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Clifton v. Holder

March 22, 2010

MONIKA CLIFTON, PETITIONER,
v.
ERIC H. HOLDER, JR., ATTORNEY GENERAL OF THE UNITED STATES, RESPONDENT.



Petition for Review of an Order of the Board of Immigration Appeals.

The opinion of the court was delivered by: Hansen, Circuit Judge

[PUBLISHED]

Submitted: September 22, 2009

Before WOLLMAN, HANSEN, and SHEPHERD, Circuit Judges.

Monika Clifton, a native and citizen of Bulgaria, petitions for review of the Board of Immigration Appeals' (BIA) order denying her motion to remand to the immigration judge (IJ) and dismissing her appeal of the IJ's denial of her motion to reopen removal proceedings. We grant the petition for review and remand the case to the BIA for further proceedings consistent with this opinion.

I.

Clifton (formerly known as Monika Bakardjieva) is a native and citizen of Bulgaria. She was admitted to the United States in September 1993 on a student visa in order to attend Northeast Missouri State University (now Truman State University). In 1996, she traveled to Jamaica on a spring break trip with friends. She did not take along on the trip her original I-94 arrival and departure record or other immigration documents. Upon returning to the United States, Clifton was paroled into the country at St. Louis and ordered to attend a deferred inspection approximately two weeks later. Clifton asserts that she informed her foreign-student advisor at the university of the problem with her re-entry into the United States. After the conversation with her advisor, Clifton assumed the advisor would resolve the situation and did not attend the deferred inspection. Clifton acknowledges she has not subsequently been inspected and admitted. She remains an "arriving alien."

In May 1998, Clifton discontinued her enrollment at the university. Thereafter, she admittedly accepted unauthorized employment. In November 2003, Clifton was apprehended and charged with violating her immigration status and undertaking unauthorized employment. On December 4, 2003, Clifton received a notice to appear before an immigration judge (I-862) for removal proceedings. The notice alleged that Clifton is removable for two reasons: (1) she is an arriving immigrant not in possession of a valid entry document, and (2) she is a nonimmigrant not in possession of a valid nonimmigrant visa or border crossing identification card. See 8 U.S.C. § 1182(a)(7)(A)(i)(I), & (B)(i)(II). An appearance date was set for March 15, 2005.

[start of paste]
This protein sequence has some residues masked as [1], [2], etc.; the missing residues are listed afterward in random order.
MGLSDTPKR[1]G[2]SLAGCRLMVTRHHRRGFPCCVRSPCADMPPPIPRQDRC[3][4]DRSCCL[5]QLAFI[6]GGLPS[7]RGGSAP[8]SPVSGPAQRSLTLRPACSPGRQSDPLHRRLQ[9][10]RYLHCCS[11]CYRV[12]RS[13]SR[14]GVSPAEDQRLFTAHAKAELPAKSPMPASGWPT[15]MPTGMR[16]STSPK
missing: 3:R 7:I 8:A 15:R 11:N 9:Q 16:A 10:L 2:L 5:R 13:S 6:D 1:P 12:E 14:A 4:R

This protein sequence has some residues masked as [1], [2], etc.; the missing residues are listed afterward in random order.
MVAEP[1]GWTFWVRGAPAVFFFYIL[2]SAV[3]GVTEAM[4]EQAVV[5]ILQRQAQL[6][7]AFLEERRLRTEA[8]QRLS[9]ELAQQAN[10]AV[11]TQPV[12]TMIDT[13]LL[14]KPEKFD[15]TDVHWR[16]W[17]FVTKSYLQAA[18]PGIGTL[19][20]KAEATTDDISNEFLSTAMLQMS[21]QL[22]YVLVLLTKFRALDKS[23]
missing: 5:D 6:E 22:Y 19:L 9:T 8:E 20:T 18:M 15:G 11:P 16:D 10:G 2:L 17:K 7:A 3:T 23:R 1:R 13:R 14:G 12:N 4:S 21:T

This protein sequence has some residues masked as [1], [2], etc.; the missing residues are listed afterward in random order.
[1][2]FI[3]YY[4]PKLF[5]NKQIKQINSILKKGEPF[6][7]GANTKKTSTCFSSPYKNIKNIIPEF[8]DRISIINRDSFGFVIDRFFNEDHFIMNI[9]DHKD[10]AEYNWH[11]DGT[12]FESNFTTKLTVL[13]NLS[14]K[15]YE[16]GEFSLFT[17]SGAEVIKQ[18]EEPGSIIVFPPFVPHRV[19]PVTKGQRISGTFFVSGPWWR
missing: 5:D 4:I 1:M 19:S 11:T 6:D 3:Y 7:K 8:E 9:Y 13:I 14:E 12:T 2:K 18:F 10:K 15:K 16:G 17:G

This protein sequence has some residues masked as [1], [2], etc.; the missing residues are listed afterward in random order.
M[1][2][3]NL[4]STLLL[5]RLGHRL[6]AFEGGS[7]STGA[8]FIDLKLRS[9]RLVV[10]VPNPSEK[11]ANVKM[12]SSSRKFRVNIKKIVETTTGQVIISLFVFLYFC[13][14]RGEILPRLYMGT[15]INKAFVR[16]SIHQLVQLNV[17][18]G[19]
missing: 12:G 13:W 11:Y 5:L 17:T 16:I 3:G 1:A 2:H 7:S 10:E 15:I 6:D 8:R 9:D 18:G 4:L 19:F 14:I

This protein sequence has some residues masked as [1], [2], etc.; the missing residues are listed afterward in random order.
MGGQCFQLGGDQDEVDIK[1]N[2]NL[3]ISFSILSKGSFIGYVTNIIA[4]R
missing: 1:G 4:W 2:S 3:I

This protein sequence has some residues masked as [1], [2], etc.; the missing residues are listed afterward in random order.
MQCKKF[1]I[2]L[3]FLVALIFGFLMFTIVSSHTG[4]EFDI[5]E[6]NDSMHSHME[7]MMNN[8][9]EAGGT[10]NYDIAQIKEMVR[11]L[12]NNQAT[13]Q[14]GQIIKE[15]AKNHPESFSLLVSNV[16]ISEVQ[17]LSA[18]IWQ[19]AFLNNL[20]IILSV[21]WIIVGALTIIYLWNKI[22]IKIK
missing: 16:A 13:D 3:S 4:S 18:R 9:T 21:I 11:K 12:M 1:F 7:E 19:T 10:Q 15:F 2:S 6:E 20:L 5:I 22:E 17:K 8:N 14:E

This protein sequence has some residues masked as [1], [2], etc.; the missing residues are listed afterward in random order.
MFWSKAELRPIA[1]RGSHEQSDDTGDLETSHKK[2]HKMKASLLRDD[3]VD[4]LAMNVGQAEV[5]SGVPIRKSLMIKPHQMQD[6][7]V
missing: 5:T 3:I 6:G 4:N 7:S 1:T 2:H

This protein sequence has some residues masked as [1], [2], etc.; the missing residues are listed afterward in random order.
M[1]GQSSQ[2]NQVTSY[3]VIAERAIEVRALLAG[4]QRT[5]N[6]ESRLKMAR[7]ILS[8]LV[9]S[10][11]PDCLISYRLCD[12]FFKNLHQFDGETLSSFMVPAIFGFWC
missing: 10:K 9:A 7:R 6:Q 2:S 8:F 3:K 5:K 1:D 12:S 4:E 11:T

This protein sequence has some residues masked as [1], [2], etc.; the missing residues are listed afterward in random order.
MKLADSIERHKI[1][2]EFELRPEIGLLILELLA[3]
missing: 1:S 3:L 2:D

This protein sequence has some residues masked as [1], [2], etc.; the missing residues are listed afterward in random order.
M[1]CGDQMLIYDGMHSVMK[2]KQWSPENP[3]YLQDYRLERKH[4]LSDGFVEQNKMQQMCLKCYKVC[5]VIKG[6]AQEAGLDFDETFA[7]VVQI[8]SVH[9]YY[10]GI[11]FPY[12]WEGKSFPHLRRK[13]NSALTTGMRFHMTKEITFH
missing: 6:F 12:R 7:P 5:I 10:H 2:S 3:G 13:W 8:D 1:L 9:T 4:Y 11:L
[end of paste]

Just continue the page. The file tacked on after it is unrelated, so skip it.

Clifton married a U.S. citizen named Steven Clifton on February 18, 2004. Her husband filed a relative immigrant visa petition on her behalf. Clifton also filed an application to adjust her immigration status (I-485) based on the marriage. The relative immigrant visa petition was approved on October 29, 2004.

Prior to the March 15, 2005 hearing, Clifton filed a written motion in immigration court requesting either administrative closure or continuance of the removal proceedings. Clifton recognized that then-existing regulations, see 8 C.F.R. §§ 245.1(c)(8), 1245.1(c)(8) (2004), explicitly prohibited her from applying for adjustment of status in any forum because she was an arriving alien then in removal proceedings. Nonetheless, she argued the regulations were inconsistent with statutory law according to a recent opinion by the United States Court of Appeals for the First Circuit. See Succar v. Ashcroft, 394 F.3d 8, 9 (1st Cir. 2005) (holding the regulations inconsistent with 8 U.S.C. § 1255(a)).*fn1 Based on Succar, Clifton requested administrative closure or continuance of the removal proceedings in order to allow the United States Citizenship and Immigration Services (USCIS) "to process and adjudicate [her] Application for Adjustment of Status." (J.A. at 279.)